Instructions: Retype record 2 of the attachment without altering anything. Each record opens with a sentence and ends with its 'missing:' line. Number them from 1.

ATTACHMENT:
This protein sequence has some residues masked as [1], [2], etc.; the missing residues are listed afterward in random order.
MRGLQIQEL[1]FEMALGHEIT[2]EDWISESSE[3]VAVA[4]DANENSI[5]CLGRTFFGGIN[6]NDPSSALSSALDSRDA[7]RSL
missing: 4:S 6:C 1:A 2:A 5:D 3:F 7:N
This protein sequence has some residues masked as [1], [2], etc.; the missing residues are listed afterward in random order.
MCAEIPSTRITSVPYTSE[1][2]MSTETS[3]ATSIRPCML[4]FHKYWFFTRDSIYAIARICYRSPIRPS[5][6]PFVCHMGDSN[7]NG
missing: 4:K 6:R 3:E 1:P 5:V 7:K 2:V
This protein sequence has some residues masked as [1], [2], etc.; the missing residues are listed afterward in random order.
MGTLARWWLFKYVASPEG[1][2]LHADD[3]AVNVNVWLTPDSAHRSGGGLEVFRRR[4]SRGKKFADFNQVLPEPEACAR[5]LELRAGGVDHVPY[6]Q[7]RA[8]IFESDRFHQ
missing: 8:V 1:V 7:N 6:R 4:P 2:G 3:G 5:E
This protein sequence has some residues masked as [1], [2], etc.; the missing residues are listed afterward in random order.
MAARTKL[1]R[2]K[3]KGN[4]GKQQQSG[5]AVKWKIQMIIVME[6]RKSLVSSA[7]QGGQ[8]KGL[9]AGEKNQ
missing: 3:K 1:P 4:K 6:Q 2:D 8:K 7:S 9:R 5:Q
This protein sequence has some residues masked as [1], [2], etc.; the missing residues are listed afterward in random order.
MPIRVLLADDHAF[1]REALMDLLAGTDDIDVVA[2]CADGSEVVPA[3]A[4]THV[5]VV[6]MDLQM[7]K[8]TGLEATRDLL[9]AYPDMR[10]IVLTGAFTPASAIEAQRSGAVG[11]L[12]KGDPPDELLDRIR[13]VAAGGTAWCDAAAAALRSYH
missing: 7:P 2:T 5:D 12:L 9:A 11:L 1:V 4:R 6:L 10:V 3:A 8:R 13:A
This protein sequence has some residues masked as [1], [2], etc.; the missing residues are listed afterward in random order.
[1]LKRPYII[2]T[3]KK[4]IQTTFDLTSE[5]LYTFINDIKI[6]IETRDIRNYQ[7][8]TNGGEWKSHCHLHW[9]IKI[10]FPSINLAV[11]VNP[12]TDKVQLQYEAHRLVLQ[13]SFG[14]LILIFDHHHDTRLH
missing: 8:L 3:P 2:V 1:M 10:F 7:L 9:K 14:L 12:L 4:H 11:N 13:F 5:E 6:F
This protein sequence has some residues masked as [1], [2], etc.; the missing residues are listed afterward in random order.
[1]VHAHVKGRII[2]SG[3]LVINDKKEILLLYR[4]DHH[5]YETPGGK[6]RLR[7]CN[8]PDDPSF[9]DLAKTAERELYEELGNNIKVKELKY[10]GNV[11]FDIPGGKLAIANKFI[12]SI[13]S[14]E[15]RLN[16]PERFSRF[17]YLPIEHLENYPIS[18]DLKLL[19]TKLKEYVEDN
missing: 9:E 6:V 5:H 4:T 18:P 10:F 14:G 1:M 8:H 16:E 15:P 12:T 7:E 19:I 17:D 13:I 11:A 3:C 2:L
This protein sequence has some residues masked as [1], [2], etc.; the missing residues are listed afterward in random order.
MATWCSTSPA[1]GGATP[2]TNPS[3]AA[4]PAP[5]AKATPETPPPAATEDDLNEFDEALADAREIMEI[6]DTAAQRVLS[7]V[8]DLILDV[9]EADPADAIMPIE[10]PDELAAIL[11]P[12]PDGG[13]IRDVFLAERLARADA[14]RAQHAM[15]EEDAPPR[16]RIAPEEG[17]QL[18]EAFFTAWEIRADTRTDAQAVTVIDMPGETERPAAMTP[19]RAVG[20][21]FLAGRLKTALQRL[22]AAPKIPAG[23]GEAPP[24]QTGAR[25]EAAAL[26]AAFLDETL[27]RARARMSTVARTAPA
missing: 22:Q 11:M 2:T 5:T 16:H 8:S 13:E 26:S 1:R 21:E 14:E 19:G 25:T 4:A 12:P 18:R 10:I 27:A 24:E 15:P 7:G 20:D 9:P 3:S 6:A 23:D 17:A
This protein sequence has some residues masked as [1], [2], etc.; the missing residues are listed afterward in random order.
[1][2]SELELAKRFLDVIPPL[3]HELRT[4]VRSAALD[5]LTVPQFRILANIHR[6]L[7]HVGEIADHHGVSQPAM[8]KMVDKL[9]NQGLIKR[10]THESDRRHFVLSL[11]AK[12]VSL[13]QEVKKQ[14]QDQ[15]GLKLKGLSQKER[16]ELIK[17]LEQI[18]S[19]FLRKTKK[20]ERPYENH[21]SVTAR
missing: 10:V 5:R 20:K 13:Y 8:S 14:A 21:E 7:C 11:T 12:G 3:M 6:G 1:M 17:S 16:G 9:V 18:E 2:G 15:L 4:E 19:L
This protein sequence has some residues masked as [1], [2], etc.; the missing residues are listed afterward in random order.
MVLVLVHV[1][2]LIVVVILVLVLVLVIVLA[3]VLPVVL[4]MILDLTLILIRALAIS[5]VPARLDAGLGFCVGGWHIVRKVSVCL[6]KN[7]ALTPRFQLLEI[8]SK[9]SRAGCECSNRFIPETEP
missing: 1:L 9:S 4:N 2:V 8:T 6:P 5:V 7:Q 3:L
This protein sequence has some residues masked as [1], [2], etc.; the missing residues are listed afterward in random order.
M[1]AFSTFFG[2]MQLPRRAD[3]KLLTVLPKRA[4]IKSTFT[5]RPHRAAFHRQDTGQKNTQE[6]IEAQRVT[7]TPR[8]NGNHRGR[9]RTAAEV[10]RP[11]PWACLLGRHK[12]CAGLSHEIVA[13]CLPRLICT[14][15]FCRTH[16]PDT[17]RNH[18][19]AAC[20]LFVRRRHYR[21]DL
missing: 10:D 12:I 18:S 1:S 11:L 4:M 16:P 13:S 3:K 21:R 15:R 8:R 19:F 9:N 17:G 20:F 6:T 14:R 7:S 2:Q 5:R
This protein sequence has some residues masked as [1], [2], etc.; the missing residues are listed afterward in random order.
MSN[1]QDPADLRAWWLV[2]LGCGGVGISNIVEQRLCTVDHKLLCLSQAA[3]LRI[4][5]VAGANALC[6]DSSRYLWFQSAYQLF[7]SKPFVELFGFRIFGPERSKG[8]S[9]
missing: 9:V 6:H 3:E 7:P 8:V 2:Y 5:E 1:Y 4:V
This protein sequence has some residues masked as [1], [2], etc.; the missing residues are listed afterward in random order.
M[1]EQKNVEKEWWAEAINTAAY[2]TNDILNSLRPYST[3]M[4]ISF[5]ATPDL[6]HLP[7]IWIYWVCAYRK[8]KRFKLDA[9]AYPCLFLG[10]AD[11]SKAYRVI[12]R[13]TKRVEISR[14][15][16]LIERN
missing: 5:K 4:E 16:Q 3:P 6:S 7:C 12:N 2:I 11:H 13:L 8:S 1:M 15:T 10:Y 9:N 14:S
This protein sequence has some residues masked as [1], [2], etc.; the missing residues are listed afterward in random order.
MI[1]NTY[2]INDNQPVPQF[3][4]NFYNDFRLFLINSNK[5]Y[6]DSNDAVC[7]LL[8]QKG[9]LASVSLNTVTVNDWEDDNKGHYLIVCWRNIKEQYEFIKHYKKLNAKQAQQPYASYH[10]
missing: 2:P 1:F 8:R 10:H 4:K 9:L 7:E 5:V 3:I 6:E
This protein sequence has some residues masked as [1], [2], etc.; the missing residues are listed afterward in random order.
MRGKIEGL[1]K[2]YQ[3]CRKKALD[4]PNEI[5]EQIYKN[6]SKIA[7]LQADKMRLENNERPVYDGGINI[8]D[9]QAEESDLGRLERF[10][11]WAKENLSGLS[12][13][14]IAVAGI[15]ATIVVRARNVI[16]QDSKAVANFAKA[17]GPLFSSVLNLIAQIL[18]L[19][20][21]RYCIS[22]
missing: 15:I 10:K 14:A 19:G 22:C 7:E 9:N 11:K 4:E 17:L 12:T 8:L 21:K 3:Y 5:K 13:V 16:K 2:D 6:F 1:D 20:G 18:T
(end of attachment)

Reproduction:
This protein sequence has some residues masked as [1], [2], etc.; the missing residues are listed afterward in random order.
MCAEIPSTRITSVPYTSE[1][2]MSTETS[3]ATSIRPCML[4]FHKYWFFTRDSIYAIARICYRSPIRPS[5][6]PFVCHMGDSN[7]NG
missing: 4:K 6:R 3:E 1:P 5:V 7:K 2:V